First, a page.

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README.md

#Cloud Focker

Cloud Focker is the convergence of Cloud Foundry and Docker (portmanteau - Cloud F + ocker) aiming to bring the Cloud Foundry experience to a developer's machine.

##Tutorial

This is a brief tutorial to ease you through your first focking experience.

###Set up your Docker environment

Select either option 1 or option 2, then move to Test your Docker environment.

####Option 1 : Easy - Mac/Windows/Linux - using Vagrant

vagrant up --provider virtualbox
vagrant ssh

All later commands are entered as the vagrant user's shell in the vagrant VM.

####Option 2 : Advanced users - Linux only - using a local Docker daemon

$ go get github.com/cloudcredo/cloudfocker/fock

The user for 'fock' commands must have permissions to access the Docker daemon.

###Test your Docker environment

$ fock docker

You should see output similar to this:

Checking Docker version
Client API version: 1.13
Go version (client): go1.3
Server version: 1.1.2
Server API version: 1.13
Go version (server): go1.2.1
Git commit (server): d84a070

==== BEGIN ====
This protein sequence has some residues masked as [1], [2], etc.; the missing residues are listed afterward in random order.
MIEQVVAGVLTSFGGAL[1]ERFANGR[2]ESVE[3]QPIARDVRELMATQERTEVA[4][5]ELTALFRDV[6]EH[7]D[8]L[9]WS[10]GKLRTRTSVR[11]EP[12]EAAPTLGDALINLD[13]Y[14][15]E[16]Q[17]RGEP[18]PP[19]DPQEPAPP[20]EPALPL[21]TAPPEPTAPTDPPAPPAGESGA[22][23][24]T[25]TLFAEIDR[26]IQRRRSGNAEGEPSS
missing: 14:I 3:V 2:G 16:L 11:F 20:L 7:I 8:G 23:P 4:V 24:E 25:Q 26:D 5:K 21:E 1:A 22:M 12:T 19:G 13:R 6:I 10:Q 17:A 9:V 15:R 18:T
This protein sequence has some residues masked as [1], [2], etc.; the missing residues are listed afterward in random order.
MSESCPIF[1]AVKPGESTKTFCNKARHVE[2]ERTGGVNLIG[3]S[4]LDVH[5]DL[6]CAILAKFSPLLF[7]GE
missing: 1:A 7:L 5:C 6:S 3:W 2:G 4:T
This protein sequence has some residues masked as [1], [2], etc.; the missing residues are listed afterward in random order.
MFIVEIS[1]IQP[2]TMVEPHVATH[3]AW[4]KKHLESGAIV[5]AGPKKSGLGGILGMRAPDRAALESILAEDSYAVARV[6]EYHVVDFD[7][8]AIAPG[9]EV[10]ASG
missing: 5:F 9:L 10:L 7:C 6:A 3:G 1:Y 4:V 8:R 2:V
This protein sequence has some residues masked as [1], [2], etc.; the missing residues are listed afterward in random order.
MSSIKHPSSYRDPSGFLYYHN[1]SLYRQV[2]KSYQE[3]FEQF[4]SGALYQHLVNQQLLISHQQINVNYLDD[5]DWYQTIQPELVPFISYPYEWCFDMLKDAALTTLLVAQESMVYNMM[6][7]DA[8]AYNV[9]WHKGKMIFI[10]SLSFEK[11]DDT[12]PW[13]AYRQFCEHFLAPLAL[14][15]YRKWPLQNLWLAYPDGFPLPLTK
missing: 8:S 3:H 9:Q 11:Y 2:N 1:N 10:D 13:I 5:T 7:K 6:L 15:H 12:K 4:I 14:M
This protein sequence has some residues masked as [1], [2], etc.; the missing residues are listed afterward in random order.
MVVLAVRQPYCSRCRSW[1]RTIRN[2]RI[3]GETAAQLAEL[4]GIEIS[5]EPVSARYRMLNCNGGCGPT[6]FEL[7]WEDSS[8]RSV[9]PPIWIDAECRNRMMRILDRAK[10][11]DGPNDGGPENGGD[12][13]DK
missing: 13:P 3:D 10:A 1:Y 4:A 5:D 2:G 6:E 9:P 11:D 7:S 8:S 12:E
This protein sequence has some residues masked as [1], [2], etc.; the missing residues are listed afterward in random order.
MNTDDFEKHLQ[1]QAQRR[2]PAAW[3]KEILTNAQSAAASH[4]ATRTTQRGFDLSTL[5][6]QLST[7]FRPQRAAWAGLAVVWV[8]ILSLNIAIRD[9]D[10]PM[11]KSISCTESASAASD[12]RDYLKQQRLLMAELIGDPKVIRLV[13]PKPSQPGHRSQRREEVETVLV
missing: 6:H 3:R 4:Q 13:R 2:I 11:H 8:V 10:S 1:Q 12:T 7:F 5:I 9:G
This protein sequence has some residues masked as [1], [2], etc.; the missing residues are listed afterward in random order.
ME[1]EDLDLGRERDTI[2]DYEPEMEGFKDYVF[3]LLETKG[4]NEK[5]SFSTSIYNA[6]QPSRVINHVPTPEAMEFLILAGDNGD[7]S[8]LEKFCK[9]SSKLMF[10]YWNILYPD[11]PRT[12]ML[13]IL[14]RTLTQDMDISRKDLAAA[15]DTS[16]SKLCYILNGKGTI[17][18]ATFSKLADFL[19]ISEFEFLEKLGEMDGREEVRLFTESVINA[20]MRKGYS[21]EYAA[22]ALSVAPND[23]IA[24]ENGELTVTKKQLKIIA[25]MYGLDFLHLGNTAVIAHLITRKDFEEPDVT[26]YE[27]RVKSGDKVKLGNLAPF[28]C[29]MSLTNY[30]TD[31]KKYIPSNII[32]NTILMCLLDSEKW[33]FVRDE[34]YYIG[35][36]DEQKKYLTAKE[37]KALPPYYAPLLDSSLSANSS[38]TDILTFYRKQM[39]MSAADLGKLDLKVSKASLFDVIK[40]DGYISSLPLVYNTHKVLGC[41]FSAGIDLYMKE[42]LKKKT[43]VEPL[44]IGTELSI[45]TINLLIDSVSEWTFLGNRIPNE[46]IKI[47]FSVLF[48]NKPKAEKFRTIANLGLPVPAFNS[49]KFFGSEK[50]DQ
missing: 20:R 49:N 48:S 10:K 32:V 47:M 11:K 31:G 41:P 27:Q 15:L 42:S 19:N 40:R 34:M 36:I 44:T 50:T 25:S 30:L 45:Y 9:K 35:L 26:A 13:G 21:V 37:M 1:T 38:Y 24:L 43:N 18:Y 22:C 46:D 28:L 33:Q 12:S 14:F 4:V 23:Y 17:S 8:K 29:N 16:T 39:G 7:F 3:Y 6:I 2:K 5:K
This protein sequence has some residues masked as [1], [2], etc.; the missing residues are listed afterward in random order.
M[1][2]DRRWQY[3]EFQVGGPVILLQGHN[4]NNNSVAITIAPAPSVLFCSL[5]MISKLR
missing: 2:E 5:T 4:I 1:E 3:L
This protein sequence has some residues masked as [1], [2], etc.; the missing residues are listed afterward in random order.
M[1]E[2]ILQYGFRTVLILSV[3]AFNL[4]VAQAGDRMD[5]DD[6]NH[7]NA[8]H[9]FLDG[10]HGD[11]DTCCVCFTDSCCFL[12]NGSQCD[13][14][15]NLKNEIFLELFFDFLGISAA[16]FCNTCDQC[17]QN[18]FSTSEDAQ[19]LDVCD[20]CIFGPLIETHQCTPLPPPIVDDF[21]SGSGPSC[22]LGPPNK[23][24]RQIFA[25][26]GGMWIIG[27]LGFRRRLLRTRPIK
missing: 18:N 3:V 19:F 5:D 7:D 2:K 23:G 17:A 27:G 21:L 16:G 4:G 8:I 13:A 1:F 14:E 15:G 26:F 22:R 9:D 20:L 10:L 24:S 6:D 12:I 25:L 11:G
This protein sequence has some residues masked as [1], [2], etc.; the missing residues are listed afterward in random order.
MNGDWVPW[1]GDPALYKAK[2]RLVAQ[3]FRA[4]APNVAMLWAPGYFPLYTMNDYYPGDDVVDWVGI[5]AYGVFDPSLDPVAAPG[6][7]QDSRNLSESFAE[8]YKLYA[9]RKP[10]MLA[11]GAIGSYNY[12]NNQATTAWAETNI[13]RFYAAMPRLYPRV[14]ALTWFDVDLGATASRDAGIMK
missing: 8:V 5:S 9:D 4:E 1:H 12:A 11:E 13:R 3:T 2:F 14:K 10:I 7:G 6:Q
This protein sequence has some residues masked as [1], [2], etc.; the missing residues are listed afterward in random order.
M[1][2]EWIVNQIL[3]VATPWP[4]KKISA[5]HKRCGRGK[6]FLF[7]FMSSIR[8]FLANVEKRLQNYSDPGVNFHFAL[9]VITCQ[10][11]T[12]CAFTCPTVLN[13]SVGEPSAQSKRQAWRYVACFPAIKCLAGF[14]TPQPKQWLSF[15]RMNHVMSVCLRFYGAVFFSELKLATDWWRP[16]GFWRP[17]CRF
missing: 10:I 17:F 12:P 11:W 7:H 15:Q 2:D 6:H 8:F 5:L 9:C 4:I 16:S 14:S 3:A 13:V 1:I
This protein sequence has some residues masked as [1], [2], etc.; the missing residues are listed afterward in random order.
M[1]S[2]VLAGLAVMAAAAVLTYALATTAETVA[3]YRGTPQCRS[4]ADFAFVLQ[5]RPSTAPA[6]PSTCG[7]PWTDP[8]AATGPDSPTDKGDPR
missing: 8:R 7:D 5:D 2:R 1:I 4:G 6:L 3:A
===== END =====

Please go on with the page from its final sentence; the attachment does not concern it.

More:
###Fock your local machine

Download the base Cloud Foundry container image.

$ fock this

###Add a buildpack

$ fock add-buildpack https://github.com/cloudfoundry/java-buildpack

###Deploy your application

Change PWD to the sample Java application.

$ cd /vagrant/sample-apps/java/

Start the application.

$ fock up

Starting the CloudFocker container...
Running Buildpacks...
-----> Java Buildpack Version: 120c640
*--Buildpack output omitted--*
Started the CloudFocker container.
Deleting the CloudFocker container...
cloudfocker-staging
Deleted container.
Starting the CloudFocker container...
5b69950f351d2c843fe2ffd531edd87c09f19a368241ae37a6d2e025000dd6c8
Started the CloudFocker container.
Connect to your running application at http://localhost:8080/

You should now be able to browse the output on the vagrant machine.

$ curl localhost:8080

You should also be able to browse the output on your host machine.